“I go through stores and hit things,” said Quinn. “I look at things and think what sort of sound it could make. It drives some relationships crazy,” he laughed, adding, “But it’s about reinventing the wheel, always moving forward to see what’s ahead of us, not what’s done.” Here, Quinn laments those times he’s gone into a scoring session for a film or TV show only to be presented with a “temp track” – chosen from other movies he’s worked on. As the self-proclaimed “indie drummer” explained, “When you have this unlimited sound palette in front of you, you want to utilize more stuff.”

Quinn, who’s released a whopping 24 solo albums of ambitious, percussion-forward music and played with noted artists like Tracy Chapman, Bruce Springsteen, Daft Punk and Janelle Monáe, describes his forays into filmmaking as just another creative innovation.

“I always try to stay active,” said Quinn, “I grew up in Old Orchard Beach and spent 34 years in L.A. before making my way back to Maine to help out my folks during the pandemic. Filmmaking is me branching out – it keeps your chops fresh. Plus, it means meeting people in Maine who can act and who can do things for you. I really wanted to bring Maine into it.”


As for why Maine seemingly and inevitably equals horror, Quinn, who hopes to lure Maine horror icon Stephen King to Newfield for a walkthrough of Spiritropolis’ many musical wonders, claims that it just sort of worked out that way. “My career trajectory saw me working on the ‘Addams Family’ movies, where I had to discover the exact kind of scary the filmmakers wanted – for Wednesday, is it metallic? watery? wooden? It’s not like I’m a horror aficionado per se, but horror allows you to expand your palette. Generally, they throw me underneath, when they want something weirder and more unique.”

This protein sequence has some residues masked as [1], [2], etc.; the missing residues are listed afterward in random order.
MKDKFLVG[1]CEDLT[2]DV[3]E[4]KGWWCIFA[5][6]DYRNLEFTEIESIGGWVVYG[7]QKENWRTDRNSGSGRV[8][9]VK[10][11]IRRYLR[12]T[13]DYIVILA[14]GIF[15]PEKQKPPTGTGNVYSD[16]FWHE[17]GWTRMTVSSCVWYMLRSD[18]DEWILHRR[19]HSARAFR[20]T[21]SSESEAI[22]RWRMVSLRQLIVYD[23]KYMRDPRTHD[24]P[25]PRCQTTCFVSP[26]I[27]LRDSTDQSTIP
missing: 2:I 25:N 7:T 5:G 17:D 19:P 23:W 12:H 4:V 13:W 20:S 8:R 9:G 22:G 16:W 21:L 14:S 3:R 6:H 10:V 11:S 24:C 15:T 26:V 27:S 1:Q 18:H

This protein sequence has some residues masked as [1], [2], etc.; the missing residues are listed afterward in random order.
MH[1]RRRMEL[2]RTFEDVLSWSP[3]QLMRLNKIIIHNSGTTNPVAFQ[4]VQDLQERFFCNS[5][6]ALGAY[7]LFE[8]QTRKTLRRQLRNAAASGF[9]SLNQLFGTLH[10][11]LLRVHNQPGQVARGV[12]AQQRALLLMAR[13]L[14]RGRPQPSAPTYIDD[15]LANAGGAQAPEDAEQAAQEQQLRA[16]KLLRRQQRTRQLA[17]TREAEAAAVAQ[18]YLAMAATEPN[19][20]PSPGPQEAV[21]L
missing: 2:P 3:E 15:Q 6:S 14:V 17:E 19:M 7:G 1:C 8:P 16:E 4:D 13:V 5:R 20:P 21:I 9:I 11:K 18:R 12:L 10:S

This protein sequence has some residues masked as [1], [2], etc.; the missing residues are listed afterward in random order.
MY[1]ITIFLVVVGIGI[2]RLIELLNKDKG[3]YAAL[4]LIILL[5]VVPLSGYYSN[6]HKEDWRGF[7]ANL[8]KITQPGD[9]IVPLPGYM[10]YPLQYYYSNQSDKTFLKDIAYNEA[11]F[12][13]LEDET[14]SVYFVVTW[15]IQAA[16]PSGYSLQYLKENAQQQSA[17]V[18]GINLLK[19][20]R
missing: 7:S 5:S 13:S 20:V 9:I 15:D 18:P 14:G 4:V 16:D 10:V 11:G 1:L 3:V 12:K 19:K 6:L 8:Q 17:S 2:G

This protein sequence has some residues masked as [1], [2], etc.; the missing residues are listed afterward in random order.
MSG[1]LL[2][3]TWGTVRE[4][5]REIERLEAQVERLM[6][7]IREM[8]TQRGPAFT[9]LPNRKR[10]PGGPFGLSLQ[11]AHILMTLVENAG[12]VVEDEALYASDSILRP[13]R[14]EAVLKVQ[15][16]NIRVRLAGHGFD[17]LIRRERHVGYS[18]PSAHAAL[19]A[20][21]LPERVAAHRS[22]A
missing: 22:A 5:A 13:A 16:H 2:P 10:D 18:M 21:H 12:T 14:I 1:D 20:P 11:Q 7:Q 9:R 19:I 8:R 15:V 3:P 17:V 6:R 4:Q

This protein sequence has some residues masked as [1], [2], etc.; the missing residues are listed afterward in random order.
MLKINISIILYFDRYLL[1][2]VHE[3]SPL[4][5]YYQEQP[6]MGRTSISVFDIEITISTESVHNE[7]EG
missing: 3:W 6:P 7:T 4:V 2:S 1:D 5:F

As for the Maine of Quinn’s growing cinematic universe, the filmmaker is excited to work with the surprisingly deep well of local talent.

“There are a lot of theater people, and they’re working day jobs, doing unpaid theater, and they’re all so good,” said Quinn. “Finding actors is a whole new thing for me. The people here are more involved, always asking, ‘How can we do more?’ My lead actress is from Bates, and she’s a very talented violinist as well. I want to tap into these theater folks and help build this community and see what we can keep building.”

For now, Quinn’s plan is to keep erecting his fictional Maine Horror School in succeeding installments, with more and more unsuspecting students of the occult trying – and usually failing – to make their way to his Maine’s heart of darkness. Meanwhile, Quinn is always hard at work at Spiritropolis, cobbling together junkyards’ worth of abandoned things in search of just the right note.

You can learn more about W.F. Quinn Smith’s work by following @quinnmusician on Instagram, and see the first of, we hope, many Newfield-made Maine horrors, “The Maine Horror School: The Phantom Lance” at @Quinnmusician on YouTube.

Dennis Perkins is a freelance writer who lives in Auburn with his wife and cat.